Flu season has officially begun, and the best method of protection—not to mention one of the easiest–is the flu vaccine.
Springfield Flu Coalition’s no-cost vaccination clinics for uninsured adults began Oct. 3. Weekly updates on flu, along with historical information on past seasons, are posted at health.springfieldmo.gov/flu
Uninsured adults in Greene County can get a free flu vaccine from the Springfield Flu Coalition – a longstanding partnership between CoxHealth, the Greene County Medical Society, Mercy Springfield and the Springfield-Greene County Health Department, as well as nursing colleges associated with both Cox and Mercy. These clinics are free for uninsured Greene County adult residents only and are available:
- Sunday, Oct. 21, 1 – 3 p.m., Sacred Heart Catholic Church, 1609 N. Summit Ave.
- Sunday, Oct. 21, 2:30 – 3:30 p.m., South Fremont Freewill Baptist & Korean Church, 4547 S. Fremont Ave.
- Tuesday, Oct. 23, 3 – 7 p.m., Hand-in-Hand Multicultural Center, 1436 W. Hovey
- Wednesday, Oct. 24, 9:30 – 11:30 a.m., Sacred Heart Catholic Church, 1609 N. Summit Ave.
- Friday, Oct. 26, 8:30 a.m. – 12:30 p.m., Crosslines, 615 N. Glenstone Ave.
- Wednesday, Nov. 7, 5 – 6 p.m., Grace United Methodist Church, 600 S. Jefferson Ave.
Why get immunized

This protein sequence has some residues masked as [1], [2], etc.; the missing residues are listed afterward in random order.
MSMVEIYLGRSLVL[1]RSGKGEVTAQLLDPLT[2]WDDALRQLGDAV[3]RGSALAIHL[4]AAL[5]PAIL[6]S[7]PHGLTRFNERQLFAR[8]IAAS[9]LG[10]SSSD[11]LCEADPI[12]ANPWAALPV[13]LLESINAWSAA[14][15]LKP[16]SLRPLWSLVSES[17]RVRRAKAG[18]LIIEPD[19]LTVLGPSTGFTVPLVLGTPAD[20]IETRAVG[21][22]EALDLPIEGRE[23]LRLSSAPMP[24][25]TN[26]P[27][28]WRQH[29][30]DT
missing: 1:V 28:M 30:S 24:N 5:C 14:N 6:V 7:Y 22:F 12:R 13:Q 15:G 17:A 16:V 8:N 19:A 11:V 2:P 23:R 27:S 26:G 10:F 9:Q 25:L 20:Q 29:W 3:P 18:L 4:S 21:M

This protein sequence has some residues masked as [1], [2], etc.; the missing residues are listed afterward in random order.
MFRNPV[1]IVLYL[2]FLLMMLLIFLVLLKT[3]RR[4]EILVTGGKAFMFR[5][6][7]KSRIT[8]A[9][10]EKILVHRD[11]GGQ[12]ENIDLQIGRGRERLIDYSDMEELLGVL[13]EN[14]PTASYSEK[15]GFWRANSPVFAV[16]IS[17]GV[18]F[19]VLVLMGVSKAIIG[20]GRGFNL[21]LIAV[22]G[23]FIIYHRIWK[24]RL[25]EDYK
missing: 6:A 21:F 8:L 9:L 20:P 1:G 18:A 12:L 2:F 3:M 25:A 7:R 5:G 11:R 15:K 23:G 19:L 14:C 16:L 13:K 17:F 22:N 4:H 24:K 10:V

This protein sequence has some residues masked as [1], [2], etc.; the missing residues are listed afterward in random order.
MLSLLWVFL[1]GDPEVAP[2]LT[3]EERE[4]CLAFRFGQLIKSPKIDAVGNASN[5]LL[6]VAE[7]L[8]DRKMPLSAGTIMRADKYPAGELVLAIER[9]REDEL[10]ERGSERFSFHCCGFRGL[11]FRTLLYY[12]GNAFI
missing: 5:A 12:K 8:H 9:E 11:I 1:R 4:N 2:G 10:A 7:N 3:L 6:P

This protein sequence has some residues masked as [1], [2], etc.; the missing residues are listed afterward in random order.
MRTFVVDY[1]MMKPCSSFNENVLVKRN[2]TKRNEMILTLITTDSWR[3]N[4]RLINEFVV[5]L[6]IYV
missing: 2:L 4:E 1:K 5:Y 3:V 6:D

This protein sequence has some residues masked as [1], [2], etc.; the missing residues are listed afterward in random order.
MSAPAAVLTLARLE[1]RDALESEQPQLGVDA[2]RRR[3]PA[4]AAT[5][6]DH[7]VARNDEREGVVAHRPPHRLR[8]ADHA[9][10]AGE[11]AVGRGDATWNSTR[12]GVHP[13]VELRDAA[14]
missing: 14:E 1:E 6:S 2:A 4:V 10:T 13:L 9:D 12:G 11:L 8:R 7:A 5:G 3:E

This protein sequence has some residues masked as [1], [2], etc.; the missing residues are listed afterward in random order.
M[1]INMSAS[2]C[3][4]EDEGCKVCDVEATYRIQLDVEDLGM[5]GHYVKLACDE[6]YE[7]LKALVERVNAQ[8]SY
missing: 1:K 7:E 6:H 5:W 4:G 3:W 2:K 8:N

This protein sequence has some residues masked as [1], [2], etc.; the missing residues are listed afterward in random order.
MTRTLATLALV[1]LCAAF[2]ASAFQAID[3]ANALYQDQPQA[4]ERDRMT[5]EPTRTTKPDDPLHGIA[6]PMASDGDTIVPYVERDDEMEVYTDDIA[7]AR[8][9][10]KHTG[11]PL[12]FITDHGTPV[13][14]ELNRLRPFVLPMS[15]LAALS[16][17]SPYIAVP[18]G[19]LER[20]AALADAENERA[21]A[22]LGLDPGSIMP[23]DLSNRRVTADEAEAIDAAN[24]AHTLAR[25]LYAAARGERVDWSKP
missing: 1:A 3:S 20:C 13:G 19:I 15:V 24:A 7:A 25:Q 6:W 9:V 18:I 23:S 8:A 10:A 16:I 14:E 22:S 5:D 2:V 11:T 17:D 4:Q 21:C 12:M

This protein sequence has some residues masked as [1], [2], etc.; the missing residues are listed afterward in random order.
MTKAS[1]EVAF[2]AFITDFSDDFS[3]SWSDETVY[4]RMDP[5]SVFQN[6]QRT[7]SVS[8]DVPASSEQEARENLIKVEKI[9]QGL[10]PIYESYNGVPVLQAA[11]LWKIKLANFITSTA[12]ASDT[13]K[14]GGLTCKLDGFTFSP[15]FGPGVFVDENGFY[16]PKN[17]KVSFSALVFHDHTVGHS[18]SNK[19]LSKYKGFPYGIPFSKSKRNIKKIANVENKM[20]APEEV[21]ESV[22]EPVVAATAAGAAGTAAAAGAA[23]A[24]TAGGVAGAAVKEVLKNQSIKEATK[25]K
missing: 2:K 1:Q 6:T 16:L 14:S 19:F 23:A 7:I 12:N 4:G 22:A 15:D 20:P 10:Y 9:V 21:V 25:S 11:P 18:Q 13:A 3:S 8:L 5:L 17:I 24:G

The historic 2017-2018 flu season was a deadly epidemic in the United States. In Greene County, 4,681 cases of lab-confirmed flu were recorded. Comparatively, the next-highest recent season, the 2014-2015 flu season, had 2,575 cases recorded in Greene County.
The flu vaccine isn’t always a perfect match for the circulating virus, but the protection the vaccine provides is better than none.
Who should get immunized
Flu vaccinations are strongly recommended for everyone six months of age and older. It is especially important for infants, young children, people 65 and older, pregnant women and people with compromised immune systems.
The months with the most flu activity in Springfield tend to be from January to March. The Centers for Disease Control and Prevention recommends getting the flu vaccine before the end of October for the best possible protection.
A few reminders about getting vaccinated:
- Everyone over the age of six months is recommended to be vaccinated.
- Flu vaccine will protect against the most common flu viruses expected to circulate this year.
- Even if you got vaccinated last year, it is important to get vaccinated again this year to protect from changing flu viruses.
- Talk to your doctor before the vaccine if you are pregnant or have any health concerns.
- Influenza is a serious illness that can lead to hospitalization and even death. The annual flu vaccine is the best way to reduce the chances that you will get the seasonal flu and lessen the chance that you will spread it to others. It takes two weeks for the body to build full immunity to the flu after the vaccination, which is why getting vaccinated early is important.